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The Bat

The Bat


The Bat

ratings:
3.5/5 (7 ratings)
Length:
6 hours
Publisher:
Released:
Aug 3, 2009
ISBN:
9781400181063
Format:
Audiobook

Also available as...

Also available as bookBook

Also available as...

Also available as bookBook

Description

Miss Cornelia Van Gorder has left her New York City home for a vacation in an isolated country mansion with her beautiful young niece, neurotic maid, pompous butler, and a mysterious but genteel young man, only to find herself the victim of an elusive master criminal known as the Bat.



The spirited and headstrong spinster is not easily fazed, until one stormy night when she stumbles on a corpse. She musters all her nerves to play the vicious killer's deadly game and confront the Bat once and for all. The Bat, which draws from The Circular Staircase but adds some new plot complexities-namely, the villainous Bat-shows Mary Roberts Rinehart at the height of her career and is considered her greatest work.
Publisher:
Released:
Aug 3, 2009
ISBN:
9781400181063
Format:
Audiobook

Also available as...

Also available as bookBook


About the author

Mary Roberts Rinehart (1876–1958) was one of the United States’s most popular early mystery authors. Born in Pittsburgh to a clerk at a sewing machine agency, Rinehart trained as a nurse and married a doctor after her graduation from nursing school. She wrote fiction in her spare time until a stock market crash sent her and her young husband into debt, forcing her to lean on her writing to pay the bills. Her first two novels, The Circular Staircase (1908) and The Man in Lower Ten (1909), established her as a bright young talent, and it wasn’t long before she was one of the nation’s most popular mystery novelists. Among her dozens of novels are The Amazing Adventures of Letitia Carberry (1911), which began a six-book series, and The Bat (originally published in 1920 as a play), which was among the inspirations for Bob Kane’s Batman. Credited with inventing the phrase “The butler did it,” Rinehart is often called an American Agatha Christie, even though she began writing much earlier than Christie, and was much more popular during her heyday. 

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Reviews

What people think about The Bat

3.3
7 ratings / 5 Reviews
What did you think?
Rating: 0 out of 5 stars

Reader reviews

  • (4/5)
    Very good example of early detective mystery. lots of classic twists and turns with misdirection.
    I think it is important to remember when it was written to avoid some disappointment in the characters and some of the plotting. If you can get in the right mindset. you will really enjoy this chilling mystery. I'm definitely going to follow up with more of these early detective stories.
    This review is of the audio book.
  • (4/5)
    Book group chose this 1920 work.It was a good little mystery with the feeling of masterpiece theaterthroughout.No need for multiple settings.I marveled at some of the word choices....such as sepulchrally and terrorizationand sauvitity...The butler (Japanese) was addressed frequently in a manner with which I was uncomfortable.Smoking was rampant throughout.It was a "drug the doctor (Wells) forbade his patients but prescribes for himself"I can't see that flying today.And........It was a story with an actual plot and no sexual overtones needed...All in all...It was an interesting look into the world of suspense circa 1920.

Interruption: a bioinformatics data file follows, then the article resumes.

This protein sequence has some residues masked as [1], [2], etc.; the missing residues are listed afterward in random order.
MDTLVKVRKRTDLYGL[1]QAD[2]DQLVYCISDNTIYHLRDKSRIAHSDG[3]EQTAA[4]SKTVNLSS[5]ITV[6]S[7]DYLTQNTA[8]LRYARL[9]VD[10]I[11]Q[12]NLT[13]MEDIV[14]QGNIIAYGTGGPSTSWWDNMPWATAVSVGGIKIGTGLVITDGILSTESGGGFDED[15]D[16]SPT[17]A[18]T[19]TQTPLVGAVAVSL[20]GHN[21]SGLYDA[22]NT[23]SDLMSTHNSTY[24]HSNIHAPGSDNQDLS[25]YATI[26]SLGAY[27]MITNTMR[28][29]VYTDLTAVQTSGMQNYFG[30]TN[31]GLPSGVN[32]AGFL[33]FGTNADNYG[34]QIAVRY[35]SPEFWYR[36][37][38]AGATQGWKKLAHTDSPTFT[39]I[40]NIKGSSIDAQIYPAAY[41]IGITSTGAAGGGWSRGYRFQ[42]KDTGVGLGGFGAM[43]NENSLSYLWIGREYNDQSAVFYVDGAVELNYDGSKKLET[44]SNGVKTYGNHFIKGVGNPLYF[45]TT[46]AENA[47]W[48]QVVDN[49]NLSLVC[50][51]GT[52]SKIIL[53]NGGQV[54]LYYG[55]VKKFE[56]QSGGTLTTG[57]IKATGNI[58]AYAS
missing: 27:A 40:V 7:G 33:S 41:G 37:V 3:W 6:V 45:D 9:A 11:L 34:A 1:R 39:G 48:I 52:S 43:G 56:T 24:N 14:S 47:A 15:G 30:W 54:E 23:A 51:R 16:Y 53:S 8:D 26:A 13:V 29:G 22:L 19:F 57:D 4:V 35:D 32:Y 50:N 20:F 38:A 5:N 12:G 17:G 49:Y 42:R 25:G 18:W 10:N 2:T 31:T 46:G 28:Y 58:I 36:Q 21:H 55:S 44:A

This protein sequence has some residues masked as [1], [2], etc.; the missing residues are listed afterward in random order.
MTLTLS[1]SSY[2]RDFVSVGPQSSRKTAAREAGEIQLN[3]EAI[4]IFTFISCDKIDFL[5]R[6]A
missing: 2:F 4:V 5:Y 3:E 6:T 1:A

• (2/5)
    The Bat by Mary Roberts Rinehart was originally published in 1926. Unfortunately I found the story quite dated. The mystery was alright, but presented in a melodramatic style that quickly became too much. The background details, the settings, styles and manners of the time period were of more interest to me. There were some definite racial slurs, mostly aimed at a Japanese Butler that I found quite distasteful. But she also made sure the overwrought ghost-believing maid, Lizzie, was identified as Irish many times.An older woman leaves New York City to take a house in the country for the summer. She brings along her maid and her niece. The rural area is the haunt of a master criminal called the Bat. Before too long the residents of the house are experiencing nightly noises and strange sights. Add to this a dead man who isn’t quite as dead as everyone thinks and a bank robbery where the cash is missing, mix with some very stereotypical characters and the end result is The Bat.I prefer my older mysteries to be low-keyed and to use humor and/or wry observations to advance the plot. The Bat, on the other hand is presented in an over-blown, clichéd style that just didn’t hold up or keep my attention.
  • (2/5)
    Meh... If you've seen the silent movie version from the 1920's, it's a pretty faithful rendition of the book. The book itself reads like a silent movie scenario: an improbable master villian (in a black mask and cape!), a hidden room, the dead man who isn't quite as dead as he should be, an amnesia victim, a doughty old lady, etc. Maybe these things weren't quite so cliched when the book was written.
  • (3/5)
    Another experiment in Golden Age authors. The main characters were enjoyable in this mystery, especially the Irish housekeeper. The mystery was sound, a bit too easy for me. Am I getting better at this because I've read so many? The villain lacked something. The author built him up to be a "super" villain, but I saw through him easily. She just didn't give him the attention he deserved when he finally entered the story. At least I can say she played fair with the clues, I caught every one of them. Perhaps too obvious? An enjoyable one-night read.